The Adele Effect, and Other First-Quarter Observations
-- The first quarter of 2012 has come to a close and the "Adele Effect" is everywhere. Not only did the singer's breakthrough album 21 provide the highlights of the Grammy Awards, it helped prop up U.S. recorded music sales, prevented a decline in album sales and kept the first quarter - historically a slow period for new releases - from looking like the graveyard of years past. 21 sold an astounding 2.67 million units in the first quarter (nearly 2 million more than the second-best selling album, Whitney Houston's Greatest Hits) in addition to 4.96 million tracks.
Here are five observations on the first quarter's recorded music sales as measured by Nielsen SoundScan. Note: First-quarter sales figures represent sales through April 3 and are compared to sales in the same period last year unless otherwise indictated.
1. Adele's 21 was the difference between a good and mixed quarter. Take out sales of 21 and album sales go from flat to down 3.4%. Take out track sales from 21 and the first quarter's 6.5% gain in track sales drops to 5.1%. Other titles would have certainly made up for some of the difference had 21 never been released, but Adele's mainstream success seems to have generated a lot of revenue that otherwise would not have existed.
2. The no. 1 album averaged 229,000 units per week in the first quarter of 2012, up 52% from 151,000 in the same period last year. The reason for the gain was 21, which exceeded 100,000 each week except one (the week ended January 22) and topped the album chart for the first nine weeks of the year. The top-selling album failed to reach 100,000 units six times in the first quarter of 2011.
3. If not for Adele, Lana Del Rey's Born to Die, Tim McGraw's Emotional Traffic, Kidz Bop 21 and the David Crowder Band's Give Us Rest Or (A Requiem Mass in C [The Happiest of All Keys]) all would have reached #1 with first-week sales under 100,000 units. In the first quarter of last year, Cake, the Decemberists and Amos Lee all reached #1 without topping 100,000 units.
4. Slight shifts in popularity of genres can be seen in first-quarter track sales. Pop songs often have the highest share of track sales, but pop's share of track sales in the first quarter of 2012 dropped to 24.5% from 27% in the first quarter of 2011. R&B dropped to 21.6% from 23.3%. The biggest gainers were dance/electronic (3.6% to 6.4%), alternative rock (11.8% to 13.4%) and country (10% to 11.4%). Rock had the highest share with 26.3%.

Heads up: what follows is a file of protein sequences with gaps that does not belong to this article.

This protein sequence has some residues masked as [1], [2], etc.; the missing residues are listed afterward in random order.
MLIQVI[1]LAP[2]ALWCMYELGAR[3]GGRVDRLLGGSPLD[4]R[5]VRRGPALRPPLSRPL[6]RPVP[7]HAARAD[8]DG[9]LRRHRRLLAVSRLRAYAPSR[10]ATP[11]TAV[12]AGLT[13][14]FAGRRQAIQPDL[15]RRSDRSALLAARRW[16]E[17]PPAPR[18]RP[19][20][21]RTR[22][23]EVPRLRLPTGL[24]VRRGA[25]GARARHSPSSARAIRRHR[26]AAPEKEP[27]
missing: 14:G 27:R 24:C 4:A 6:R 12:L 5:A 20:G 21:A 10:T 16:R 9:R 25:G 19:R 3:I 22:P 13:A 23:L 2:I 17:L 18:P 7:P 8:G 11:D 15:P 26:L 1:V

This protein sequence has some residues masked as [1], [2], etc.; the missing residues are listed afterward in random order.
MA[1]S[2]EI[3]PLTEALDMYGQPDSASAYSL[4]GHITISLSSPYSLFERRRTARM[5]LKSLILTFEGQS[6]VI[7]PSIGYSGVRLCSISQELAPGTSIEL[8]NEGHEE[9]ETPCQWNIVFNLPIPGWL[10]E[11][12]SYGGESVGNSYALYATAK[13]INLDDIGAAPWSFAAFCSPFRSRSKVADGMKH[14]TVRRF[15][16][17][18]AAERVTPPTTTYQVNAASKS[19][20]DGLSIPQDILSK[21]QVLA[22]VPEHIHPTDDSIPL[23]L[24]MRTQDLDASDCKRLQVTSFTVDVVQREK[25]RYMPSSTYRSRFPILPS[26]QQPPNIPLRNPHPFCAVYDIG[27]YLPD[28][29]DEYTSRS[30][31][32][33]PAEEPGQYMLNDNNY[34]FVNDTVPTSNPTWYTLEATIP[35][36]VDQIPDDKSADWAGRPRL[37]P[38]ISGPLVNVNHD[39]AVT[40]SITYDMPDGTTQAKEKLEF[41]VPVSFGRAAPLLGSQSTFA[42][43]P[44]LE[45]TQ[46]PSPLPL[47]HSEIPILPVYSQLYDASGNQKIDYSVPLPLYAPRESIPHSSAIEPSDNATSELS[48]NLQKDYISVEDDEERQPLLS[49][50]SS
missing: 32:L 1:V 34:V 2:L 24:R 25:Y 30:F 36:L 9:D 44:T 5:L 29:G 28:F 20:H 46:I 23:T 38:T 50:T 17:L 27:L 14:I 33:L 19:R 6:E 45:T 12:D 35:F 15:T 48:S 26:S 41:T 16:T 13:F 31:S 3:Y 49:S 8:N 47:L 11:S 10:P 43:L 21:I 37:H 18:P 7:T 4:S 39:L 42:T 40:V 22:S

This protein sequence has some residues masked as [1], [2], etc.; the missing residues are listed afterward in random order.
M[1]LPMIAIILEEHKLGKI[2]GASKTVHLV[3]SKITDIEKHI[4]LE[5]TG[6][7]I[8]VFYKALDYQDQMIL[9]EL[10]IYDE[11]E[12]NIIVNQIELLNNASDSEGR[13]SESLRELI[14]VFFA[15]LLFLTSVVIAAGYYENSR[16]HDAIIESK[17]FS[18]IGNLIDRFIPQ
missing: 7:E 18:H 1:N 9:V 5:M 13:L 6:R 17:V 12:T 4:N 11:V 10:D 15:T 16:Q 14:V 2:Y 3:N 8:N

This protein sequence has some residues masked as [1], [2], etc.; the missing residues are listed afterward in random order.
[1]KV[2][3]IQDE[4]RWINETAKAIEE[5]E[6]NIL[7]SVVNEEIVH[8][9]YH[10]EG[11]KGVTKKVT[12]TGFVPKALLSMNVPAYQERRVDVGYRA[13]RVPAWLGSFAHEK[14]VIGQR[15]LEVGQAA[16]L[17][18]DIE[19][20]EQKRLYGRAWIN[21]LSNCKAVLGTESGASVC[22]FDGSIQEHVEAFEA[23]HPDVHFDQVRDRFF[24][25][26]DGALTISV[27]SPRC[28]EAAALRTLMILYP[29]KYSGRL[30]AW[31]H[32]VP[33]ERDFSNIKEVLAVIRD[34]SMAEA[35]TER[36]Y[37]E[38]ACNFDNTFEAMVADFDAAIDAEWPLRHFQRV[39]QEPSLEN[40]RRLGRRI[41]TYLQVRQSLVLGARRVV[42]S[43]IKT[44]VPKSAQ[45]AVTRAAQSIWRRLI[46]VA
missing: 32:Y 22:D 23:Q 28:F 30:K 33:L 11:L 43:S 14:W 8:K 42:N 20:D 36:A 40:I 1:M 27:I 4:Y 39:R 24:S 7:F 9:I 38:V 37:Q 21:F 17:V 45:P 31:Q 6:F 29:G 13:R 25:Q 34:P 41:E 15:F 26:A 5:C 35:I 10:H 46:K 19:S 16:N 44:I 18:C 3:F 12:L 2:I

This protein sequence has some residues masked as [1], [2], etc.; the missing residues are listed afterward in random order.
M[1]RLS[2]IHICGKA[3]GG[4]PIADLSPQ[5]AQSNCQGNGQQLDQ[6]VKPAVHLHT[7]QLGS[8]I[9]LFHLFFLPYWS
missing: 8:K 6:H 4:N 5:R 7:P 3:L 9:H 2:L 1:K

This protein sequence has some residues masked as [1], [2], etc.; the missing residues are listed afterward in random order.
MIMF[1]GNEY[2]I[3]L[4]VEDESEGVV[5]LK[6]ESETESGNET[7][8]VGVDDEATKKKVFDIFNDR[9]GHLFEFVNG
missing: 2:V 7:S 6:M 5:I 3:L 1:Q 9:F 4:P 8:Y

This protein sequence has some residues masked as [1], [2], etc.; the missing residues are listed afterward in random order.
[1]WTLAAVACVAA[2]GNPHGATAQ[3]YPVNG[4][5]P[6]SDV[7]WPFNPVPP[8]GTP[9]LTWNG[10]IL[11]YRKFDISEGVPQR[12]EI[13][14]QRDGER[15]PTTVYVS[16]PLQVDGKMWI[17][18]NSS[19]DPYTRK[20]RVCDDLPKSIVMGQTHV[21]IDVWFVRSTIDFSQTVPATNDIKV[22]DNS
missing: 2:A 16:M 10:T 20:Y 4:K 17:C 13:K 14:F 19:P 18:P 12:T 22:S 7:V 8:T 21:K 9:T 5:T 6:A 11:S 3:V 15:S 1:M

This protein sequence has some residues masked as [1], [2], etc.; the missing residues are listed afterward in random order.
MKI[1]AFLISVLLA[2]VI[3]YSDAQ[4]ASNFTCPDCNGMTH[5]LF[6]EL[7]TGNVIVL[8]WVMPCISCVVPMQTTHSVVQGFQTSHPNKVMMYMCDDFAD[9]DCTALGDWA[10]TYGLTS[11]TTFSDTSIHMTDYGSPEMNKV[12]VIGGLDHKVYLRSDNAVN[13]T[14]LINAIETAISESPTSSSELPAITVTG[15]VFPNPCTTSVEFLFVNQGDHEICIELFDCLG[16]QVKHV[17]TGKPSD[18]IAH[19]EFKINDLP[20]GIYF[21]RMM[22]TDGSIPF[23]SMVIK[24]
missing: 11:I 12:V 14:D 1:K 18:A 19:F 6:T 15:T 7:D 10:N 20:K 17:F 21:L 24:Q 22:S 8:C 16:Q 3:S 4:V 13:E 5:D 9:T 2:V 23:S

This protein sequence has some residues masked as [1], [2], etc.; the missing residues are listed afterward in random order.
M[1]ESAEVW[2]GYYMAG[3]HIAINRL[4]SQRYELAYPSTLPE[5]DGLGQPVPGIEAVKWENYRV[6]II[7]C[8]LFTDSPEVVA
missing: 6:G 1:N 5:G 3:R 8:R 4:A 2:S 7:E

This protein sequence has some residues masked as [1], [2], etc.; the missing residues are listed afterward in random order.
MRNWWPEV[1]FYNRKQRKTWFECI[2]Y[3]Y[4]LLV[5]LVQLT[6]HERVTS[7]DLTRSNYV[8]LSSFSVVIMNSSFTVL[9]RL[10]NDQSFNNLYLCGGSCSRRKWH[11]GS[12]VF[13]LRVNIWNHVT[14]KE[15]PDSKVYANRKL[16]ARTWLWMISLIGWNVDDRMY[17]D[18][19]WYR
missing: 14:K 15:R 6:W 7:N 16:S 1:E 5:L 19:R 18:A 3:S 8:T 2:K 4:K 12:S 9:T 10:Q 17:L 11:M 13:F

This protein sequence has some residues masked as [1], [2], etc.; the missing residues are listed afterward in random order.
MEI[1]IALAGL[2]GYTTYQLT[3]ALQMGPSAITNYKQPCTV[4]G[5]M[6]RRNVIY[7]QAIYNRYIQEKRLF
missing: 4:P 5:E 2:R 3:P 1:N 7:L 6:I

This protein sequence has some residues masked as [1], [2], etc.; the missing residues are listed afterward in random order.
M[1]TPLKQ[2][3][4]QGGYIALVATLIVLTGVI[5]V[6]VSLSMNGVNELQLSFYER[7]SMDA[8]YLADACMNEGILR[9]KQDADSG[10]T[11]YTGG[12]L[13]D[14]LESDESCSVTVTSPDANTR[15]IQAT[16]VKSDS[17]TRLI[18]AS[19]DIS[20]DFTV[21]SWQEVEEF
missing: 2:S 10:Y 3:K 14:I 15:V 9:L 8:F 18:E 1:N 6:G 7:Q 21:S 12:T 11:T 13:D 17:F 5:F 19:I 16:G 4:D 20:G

5. Hit songs are still hot songs. The top digital track averaged 303,000 units in the first quarter of 2012, up about 8% from the 281,000 units the #1 track averaged in the same period last year. Overall, digital track sales were up 7% in the first quarter. This year's highest weekly tally narrowly beat out the best of the first quarter of 2011. Justin Bieber's "Boyfriend" sold 521,000 while Lady Gaga's "Born This Way" moved 509,000 units in its second week (on top of 448,000 in its first week).
Universal Music Thailand's True Ties
Universal Music Thailand has partnered with Thai telecom True for a music service for subscribers of True's 1 million high-speed mobile service. The cloud-based service will offer 50,000 Universal Music tracks and videos without costing subscribers anything extra on top of their existing charges. True is one of the country's biggest mobile carriers. The company is also a leader in cable television and is one of the country's largest Internet service providers. ( McClureMusic)
Pinterest Is the Third Most Popular Social Network in the U.S. - But Music Still Hasn't Cracked It
-- Believe it or not, Pinterest is now the third-most popular social network in the U.S. behind Facebook and Twitter, according to a new report by Experian. "The 2012 Digital Marketer: Benchmark and Trend Report" http://digital.turn-page.com/i/60651 says traffic to the site rose nearly 50% from January to February. Pinterest is "the one to watch for retailers in particular," says Experian.
How music and entertainment companies can best work with Pinterest is still up in the air. The site lacks the demographic make-up of the typical social network - 60% of users are female and 55% are between the ages of 25 and 44. As a result, Pinterest has been excellent for driving traffic to sites like clothing retailers but has not yet emerged as a valuable channel for recorded music or concert tickets. Companies have built incredible tools for music marketing and ecommerce on Facebook and Twitter but not Pinterest (although that could change once developers set their sights on the platform).
Experian's numbers for Pinterest are in line with comScore's figures http://venturebeat.com/2012/03/21/pinterest-uniques/ for the same period: February traffic increased to 52% to 17.8 million unique visitors. ( Experian.com)